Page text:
You probably won’t be able to find a specialist in NIH grant writing even if you think you should find one. Isaac addressed this problem in “No Experience, No Problem: Why Writing a Department of Energy (DOE) Proposal Is Not Hard For A Good Grant Writer:” “Looking for qualified grant writers is about the same as looking for unicorns: don’t make a hard problem insolvable by looking for a unicorn with a horn of a certain length or one that has purple spots. Be happy to find one at all.”

He used the same unicorn language in “I Was Right:”

Two of the qualified SGIG [Smart Grid Investment Grant] callers did not “believe” and presumably kept searching in the forest for the perfect, but ephemeral, grant writing “unicorn” I described in my original post. One caller became our sole SGIG client for this funding round. The application process culminated in a finely crafted proposal that went in on the deadline day.

The proposal got funded, even though we’d never written a Smart Grid proposal before—and neither had anyone else. How’d we do it? Through the same means described in “How to Write About Something You Know Nothing About: It’s Easy, Just Imagine a Can Opener,” which explains how an attentive generalist learns to write a proposal for unfamiliar programs (and remember: all programs are unfamiliar when they first appear; this was certainly true for Smart Grid applicants). The same principles apply to all proposals; the trick is finding someone who understands and can implement those principles on a deadline.

Such people are as rare as the ones who know a lot about NIH grant writing. If you created a Venn diagram of the two, you’d probably have almost no overlap. If you were going to set up a business writing NIH proposals, you’d need at least three very unusual skills: able to write, able to hit deadlines, and health knowledge, ideally through getting a PhD or perhaps a research-oriented MD. But that would be really, really time consuming and expensive: MDs don’t come cheap, and even family docs make six figures after residency. The kinds of people capable of being NIH grant specialists are either an endangered species that’s seldom seen or hidden like hobbits in the modern world, who can vanish in a twinkle and apparently aren’t on the Internet.

In short, you’re not going to find them. We explain this fairly regularly to people who call us looking for “experts” and “specialists” in grant writing for particular fields, but they often don’t believe us, despite our seventeen years of experience.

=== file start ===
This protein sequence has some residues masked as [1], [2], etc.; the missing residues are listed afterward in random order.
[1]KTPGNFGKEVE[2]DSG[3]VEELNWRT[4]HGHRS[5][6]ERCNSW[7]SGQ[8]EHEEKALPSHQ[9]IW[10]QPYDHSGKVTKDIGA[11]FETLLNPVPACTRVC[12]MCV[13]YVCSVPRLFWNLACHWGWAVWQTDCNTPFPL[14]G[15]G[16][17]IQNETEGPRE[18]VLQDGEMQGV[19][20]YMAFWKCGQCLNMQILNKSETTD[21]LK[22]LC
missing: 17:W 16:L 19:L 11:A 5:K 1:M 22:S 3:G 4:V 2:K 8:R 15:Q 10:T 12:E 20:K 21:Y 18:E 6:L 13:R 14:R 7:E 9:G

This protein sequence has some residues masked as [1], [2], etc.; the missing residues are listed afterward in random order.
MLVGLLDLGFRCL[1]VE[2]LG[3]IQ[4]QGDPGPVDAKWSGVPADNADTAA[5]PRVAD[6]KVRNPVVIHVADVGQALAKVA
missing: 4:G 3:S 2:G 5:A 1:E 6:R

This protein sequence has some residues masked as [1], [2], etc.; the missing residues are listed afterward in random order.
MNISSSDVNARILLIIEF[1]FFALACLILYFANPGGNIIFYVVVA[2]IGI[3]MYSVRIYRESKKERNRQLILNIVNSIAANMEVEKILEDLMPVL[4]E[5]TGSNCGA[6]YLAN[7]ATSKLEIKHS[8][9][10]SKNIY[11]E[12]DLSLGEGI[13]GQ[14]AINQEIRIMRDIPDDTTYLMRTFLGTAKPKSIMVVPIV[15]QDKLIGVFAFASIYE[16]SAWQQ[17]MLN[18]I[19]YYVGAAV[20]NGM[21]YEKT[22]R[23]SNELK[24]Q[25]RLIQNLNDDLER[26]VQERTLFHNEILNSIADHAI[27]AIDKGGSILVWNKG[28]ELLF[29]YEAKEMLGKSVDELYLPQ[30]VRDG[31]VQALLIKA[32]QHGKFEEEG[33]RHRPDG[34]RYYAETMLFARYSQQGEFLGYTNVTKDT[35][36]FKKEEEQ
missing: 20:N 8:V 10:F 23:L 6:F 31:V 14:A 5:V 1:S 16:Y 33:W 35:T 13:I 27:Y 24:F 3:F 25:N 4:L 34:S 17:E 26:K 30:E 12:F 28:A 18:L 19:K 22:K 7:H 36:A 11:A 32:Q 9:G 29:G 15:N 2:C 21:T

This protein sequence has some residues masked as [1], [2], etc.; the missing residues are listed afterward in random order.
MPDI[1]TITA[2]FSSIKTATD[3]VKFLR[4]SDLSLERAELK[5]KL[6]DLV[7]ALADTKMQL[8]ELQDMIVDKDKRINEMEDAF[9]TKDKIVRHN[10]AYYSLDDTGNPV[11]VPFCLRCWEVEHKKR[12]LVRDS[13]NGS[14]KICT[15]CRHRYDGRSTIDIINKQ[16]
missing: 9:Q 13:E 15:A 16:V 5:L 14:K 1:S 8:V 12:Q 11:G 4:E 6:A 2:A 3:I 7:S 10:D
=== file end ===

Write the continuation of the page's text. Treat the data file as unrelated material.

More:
EDIT: We’ve also worked for clients who’ve sat on NIH panels, and many say that, if they can’t figure out what the proposal is about within ten minutes of starting, they don’t even read the rest of it. You may see a blog post on this subject shortly.

Our Experience Trying to Hire Grant Writers

There’s one other reason we’re skeptical that you’ll find many specialized grant writers, let alone general grant writers: we’ve hired a lot of grant writing stringers, and most of them turned out to be not particularly great grant writers.* The best one had no unusual training at all—he was a journalist, which meant he understood the 5Ws and the H and was accustomed to writing against inflexible deadlines. Most thought they could write proposals, but they couldn’t pass the test Isaac describes in Credentials for Grant Writers from the Grant Professionals Certification Institute—If I Only Had A Brain.

The number of people out there who claim they can write against deadlines or pretend they can is vastly larger than the number of people who actually can. If there’s something strange, and it don’t look good, who you gonna call? Ghostbusters! If you’ve trying to understand a RFP, and it don’t look good, you know who to call. Alternately, you could keep searching until the deadline has passed, in which case the probability of you not being funded is 100%.


* This was mostly before my time, however; once I got to college, I tended to write more proposals, and the frustrations of stringers weren’t worth the benefit for Isaac. In addition, I’m mostly inured to his sometimes acerbic commentary by now. Seliger + Associates has not used stringers for well over ten years.

 

Posted on 2 Comments

Deadlines are Everything, and How To Be Amazing

I was reading Jessica Livingston’s Founders at Work: Stories of Startups’ Early Days when I came across an interview with Philip Greenspun in which he describes part of what made ArsDigita so successful:

The third element is just meeting the deadlines. If we’d said we were going to do something by a certain date, we did it, and the customers were stunned.